Recurrent Cerebral Infarctions in a Patient with Ovarian Cancer: A Fatal Case of Trousseau’s SyndromeHiromasa Kuroda1, Seiji Mabuchi1*, Naoya Shigeta1, Hirotaka Yamamoto2 and Tadashi Kimura1
- *Corresponding Author:
- Seiji Mabuchi
Department of Obstetrics and Gynecology
Osaka University Graduate School of Medicine
2-2 Yamadaoka, Suita, Osaka 565-0871, Japan
E-mail: [email protected]
Received Date: June 19, 2014; Accepted Date: July 24, 2014; Published Date: July 28, 2014
Citation: Kuroda H, Mabuchi S, Shigeta N, Yamamoto H, Kimura T (2014) Recurrent Cerebral Infarctions in a Patient with Ovarian Cancer: A Fatal Case of Trousseau’s Syndrome. Gynecol Obstet (Sunnyvale) 4:232. doi: 10.4172/2161-0932.1000232
Copyright: © 2014 Kuroda H, et al. This is an open-access article distributed under the terms of the Creative Commons Attribution License, which permits unrestricted use, distribution, and reproduction in any medium, provided the original author andsource are credited.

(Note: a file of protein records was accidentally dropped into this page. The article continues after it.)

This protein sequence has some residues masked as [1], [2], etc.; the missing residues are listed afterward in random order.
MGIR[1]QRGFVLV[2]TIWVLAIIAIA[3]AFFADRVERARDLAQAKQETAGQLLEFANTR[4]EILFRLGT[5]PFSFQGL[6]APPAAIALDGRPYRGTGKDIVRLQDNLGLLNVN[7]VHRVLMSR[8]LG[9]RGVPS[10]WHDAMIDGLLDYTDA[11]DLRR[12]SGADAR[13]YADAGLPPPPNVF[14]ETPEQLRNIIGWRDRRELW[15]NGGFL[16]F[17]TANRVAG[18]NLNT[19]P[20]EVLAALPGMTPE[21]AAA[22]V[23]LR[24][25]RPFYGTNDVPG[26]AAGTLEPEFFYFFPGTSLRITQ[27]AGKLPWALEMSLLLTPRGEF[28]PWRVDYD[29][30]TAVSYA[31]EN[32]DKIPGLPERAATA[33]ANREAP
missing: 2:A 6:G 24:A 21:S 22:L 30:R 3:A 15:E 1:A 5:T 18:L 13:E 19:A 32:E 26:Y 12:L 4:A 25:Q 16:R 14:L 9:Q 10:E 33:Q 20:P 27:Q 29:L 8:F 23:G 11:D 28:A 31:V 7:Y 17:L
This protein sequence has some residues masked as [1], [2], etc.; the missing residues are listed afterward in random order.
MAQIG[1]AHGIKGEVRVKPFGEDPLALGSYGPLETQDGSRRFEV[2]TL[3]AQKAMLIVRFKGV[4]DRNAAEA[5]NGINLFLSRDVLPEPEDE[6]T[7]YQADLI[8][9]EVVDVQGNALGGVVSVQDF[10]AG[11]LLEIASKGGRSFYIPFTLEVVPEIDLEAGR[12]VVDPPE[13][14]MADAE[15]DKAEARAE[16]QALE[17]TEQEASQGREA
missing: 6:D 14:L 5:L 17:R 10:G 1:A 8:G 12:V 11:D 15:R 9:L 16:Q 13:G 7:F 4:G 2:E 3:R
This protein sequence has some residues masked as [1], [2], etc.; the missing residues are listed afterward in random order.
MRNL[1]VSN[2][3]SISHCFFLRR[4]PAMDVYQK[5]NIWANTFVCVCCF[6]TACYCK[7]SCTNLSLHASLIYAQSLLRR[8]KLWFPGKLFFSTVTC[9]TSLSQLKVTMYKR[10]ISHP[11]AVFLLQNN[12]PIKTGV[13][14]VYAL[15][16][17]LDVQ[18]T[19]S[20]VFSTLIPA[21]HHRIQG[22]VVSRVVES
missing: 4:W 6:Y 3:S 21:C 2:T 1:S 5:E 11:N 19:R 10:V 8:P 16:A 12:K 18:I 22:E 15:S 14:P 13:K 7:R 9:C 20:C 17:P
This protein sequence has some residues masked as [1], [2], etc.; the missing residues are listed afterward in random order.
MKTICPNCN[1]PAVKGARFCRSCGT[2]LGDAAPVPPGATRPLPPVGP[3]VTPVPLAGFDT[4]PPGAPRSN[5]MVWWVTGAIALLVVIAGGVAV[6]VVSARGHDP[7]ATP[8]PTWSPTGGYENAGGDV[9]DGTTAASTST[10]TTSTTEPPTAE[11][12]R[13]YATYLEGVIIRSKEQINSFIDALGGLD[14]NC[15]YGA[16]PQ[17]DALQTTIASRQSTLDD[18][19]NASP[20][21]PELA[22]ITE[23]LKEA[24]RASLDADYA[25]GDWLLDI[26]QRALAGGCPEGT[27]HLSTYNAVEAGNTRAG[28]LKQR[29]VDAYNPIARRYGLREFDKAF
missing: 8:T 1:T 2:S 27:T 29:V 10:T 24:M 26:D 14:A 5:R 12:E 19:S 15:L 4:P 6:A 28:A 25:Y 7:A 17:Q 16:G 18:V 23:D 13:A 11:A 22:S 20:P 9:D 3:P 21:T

Cancer patients are at increased risk of thromboembolic events, and the combination of these two pathological conditions is known as Trousseau’s syndrome. Venous thromboembolisms (VTE) and pulmonary embolisms (PE) are the most common clinical features of Trousseau’s syndrome. However, arterial thromboembolisms can also occur. We report the case of a 55-year-old ovarian cancer patient, who developed repeated cerebral infarctions with catastrophic consequences. The initial ischemic stroke developed in the right middle cerebral artery territory 4 days before she was scheduled to undergo surgery. Anticoagulation therapy involving unfractionated heparin was administered, and the patient underwent emergency surgery, during which the right ovarian tumor was completely removed. Under a diagnosis of stage Ic ovarian cancer, postoperative adjuvant chemotherapy consisting of carboplatin plus paclitaxel was initiated. During the course of the adjuvant chemotherapy, the patient developed recurrent ovarian cancer, and second-line chemotherapy involving single agent gemcitabine was scheduled. After two months of second-line chemotherapy, which was not effective, the patient developed a second cerebral infarction in her left middle cerebral artery despite continuing to receive anticoagulation therapy. She died 5 days after the second stroke. Given the fact that recurrent thromboembolic events can occur even during ongoing anticoagulation therapy, intensive cancer treatment, thromboprophylaxis, and careful follow-up for the early detection of recurrent stroke events are recommended.